Is society objective or subjective

04.06.2007 12:59

Pain - a highly subjective sensation: connections between brain activity and pain perception

Tanja Schmidhofer Press office
Klinikum rechts der Isar of the Technical University of Munich

Pain is a very subjective sensation. How strong a certain pain stimulus is experienced depends on many factors: In which situation is the person affected currently? What experiences has he had in the past? In a current study published in the renowned journal PLoS Biology, researchers from the Klinikum rechts der Isar at the Technical University of Munich, together with colleagues, were able to show how subjective differences in pain perception are reflected in the activities of the brain.

The processing of relevant stimuli from our environment and their subjective evaluation have been repeatedly associated with oscillatory (rhythmic) nerve cell activity in the human brain in recent years. Such oscillations were observed in the gamma frequency range between 40 and 100 Hz, especially when perceiving particularly significant visual stimuli. It is therefore assumed that these gamma oscillations are involved in the subjective evaluation and selection of significant stimuli from the great variety of our environmental impressions. Since the perception of pain is highly subjective and particularly important for maintaining our health, one could assume that gamma oscillations should also be detectable here.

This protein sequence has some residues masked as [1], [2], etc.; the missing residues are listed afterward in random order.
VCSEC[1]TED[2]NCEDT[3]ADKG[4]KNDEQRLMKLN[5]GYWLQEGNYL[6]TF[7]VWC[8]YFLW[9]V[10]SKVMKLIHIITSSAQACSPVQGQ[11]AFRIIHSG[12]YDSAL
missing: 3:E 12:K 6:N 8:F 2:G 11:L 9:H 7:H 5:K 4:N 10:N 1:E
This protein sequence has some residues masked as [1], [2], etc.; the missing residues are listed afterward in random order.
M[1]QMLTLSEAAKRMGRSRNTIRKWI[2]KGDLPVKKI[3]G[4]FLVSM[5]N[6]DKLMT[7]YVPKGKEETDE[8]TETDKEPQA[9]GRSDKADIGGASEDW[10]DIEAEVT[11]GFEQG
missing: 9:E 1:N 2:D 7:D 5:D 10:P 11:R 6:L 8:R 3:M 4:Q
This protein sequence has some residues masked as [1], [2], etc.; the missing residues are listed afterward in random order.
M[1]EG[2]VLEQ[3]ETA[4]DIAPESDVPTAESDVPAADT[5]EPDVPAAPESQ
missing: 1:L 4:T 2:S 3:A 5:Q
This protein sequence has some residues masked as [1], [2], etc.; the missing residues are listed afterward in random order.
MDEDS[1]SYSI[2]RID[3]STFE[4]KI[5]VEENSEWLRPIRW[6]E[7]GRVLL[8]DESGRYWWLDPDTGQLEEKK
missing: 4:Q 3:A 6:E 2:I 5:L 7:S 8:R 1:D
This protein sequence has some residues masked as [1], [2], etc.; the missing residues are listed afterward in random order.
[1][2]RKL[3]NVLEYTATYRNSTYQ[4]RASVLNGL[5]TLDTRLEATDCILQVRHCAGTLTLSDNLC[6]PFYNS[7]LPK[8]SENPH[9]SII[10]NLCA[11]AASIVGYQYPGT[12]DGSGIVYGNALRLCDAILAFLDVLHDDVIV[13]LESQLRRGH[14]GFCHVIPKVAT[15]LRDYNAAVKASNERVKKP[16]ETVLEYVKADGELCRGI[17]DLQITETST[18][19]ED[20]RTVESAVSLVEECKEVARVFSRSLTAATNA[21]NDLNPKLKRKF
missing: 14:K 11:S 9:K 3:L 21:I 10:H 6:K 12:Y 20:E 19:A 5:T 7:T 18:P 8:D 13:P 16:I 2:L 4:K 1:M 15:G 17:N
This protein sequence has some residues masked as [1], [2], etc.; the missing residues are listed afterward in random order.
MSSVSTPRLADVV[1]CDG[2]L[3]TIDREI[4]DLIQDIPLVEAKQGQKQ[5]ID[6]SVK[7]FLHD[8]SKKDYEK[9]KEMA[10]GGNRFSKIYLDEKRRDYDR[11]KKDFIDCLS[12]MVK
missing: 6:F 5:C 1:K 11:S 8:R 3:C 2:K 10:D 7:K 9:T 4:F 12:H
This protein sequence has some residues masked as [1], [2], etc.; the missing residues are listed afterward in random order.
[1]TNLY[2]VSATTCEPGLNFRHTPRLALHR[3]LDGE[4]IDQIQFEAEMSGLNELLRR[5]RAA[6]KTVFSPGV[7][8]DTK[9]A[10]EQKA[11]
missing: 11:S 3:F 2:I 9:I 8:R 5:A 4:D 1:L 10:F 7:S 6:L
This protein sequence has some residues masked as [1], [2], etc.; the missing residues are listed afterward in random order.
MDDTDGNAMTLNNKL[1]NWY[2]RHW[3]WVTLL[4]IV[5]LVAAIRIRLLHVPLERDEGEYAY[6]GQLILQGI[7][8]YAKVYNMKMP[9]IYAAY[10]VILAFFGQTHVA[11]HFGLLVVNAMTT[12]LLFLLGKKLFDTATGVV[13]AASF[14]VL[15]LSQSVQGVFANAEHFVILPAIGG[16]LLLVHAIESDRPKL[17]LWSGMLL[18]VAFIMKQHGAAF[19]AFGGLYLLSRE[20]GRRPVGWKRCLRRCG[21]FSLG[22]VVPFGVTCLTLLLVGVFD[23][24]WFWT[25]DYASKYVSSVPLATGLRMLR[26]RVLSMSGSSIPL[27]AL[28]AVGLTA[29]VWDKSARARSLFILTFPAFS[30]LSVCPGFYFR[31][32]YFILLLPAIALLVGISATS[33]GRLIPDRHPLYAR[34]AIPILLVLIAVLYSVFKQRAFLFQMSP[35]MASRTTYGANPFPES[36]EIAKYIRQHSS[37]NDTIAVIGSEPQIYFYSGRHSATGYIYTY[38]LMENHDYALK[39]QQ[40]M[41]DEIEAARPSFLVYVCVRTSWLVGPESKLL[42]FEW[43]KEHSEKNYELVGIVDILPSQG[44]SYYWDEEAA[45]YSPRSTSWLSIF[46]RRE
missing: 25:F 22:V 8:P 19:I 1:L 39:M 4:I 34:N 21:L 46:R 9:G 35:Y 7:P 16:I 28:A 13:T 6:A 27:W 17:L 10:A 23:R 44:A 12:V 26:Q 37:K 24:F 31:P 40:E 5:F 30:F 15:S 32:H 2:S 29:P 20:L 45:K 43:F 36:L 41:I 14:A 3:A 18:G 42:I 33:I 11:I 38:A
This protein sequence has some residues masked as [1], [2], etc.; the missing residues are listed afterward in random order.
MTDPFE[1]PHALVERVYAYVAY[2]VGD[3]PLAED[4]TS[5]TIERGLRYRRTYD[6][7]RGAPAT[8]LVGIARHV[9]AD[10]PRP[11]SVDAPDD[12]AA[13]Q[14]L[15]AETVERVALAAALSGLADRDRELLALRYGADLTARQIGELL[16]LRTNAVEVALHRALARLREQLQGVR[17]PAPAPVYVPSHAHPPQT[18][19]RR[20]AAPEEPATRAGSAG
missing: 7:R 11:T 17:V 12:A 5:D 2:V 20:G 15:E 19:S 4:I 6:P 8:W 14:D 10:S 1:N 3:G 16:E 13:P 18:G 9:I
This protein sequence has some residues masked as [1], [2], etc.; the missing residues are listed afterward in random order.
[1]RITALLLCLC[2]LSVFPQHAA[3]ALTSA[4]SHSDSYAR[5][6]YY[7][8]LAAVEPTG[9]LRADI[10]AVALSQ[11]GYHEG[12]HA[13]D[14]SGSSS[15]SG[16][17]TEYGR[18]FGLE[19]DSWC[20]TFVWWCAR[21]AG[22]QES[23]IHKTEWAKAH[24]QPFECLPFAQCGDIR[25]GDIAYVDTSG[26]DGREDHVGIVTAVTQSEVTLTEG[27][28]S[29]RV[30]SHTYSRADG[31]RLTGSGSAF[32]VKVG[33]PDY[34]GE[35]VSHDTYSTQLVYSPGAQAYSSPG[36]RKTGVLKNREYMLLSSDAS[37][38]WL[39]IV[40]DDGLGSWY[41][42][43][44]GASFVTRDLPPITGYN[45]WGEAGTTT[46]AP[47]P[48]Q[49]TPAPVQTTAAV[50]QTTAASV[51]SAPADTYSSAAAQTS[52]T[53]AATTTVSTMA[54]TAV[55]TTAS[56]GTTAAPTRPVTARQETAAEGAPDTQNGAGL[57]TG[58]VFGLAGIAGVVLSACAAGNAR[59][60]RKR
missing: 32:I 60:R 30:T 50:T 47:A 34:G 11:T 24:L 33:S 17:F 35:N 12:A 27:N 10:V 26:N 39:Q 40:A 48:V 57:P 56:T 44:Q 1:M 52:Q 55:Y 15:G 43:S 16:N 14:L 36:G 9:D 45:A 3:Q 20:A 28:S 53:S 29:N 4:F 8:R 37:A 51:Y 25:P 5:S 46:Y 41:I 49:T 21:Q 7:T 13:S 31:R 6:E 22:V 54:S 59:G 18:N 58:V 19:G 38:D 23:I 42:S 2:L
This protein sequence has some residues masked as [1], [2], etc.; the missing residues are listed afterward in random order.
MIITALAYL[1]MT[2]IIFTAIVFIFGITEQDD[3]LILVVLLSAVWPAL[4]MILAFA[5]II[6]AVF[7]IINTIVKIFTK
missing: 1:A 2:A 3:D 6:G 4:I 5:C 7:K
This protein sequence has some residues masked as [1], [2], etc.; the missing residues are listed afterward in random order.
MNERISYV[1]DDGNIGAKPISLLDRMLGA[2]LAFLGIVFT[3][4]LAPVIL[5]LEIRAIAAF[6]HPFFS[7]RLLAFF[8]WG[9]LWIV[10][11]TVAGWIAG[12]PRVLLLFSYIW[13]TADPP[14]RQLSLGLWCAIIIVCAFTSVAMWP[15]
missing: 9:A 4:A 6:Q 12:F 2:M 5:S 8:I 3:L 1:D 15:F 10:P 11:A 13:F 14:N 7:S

PD Dr. Markus Ploner, senior physician in the neurological clinic at Klinikum rechts der Isar, explains the research group's approach: "Over a period of time, we objectively applied equally strong, slightly painful stimuli to our test subjects at regular intervals. The test subjects were asked to evaluate the strength of these stimuli . Typically, their subjective assessment fluctuates during such an examination. At the same time, we measured the nerve cell activity in the brain. "
The study was able to show for the first time that the perception of pain actually causes gamma oscillations in the human brain. But not only the pain perception itself, but also the subjective assessment of the pain is reflected in this activity of the nerve cells. The extent of the gamma oscillations corresponded to the strength of the subjectively differently perceived pain - although the actual pain stimulus remained objectively always the same. Pain-related gamma oscillations seem to reflect our subjectively colored perception of pain particularly precisely.
Ploner sums up the significance of the research results: "We are convinced that these findings represent a significant contribution to our understanding of the subjective perception of pain. In addition, they contribute to the fundamental knowledge of the functional significance of gamma oscillations in the human brain."

Press contact:
Hospital right the Isar
Tanja Schmidhofer
Tel. 089/4140 2046
Fax 089/4140 4870
mail: [email protected]

Features of this press release:
Nutrition / health / care, medicine
Research results, scientific publications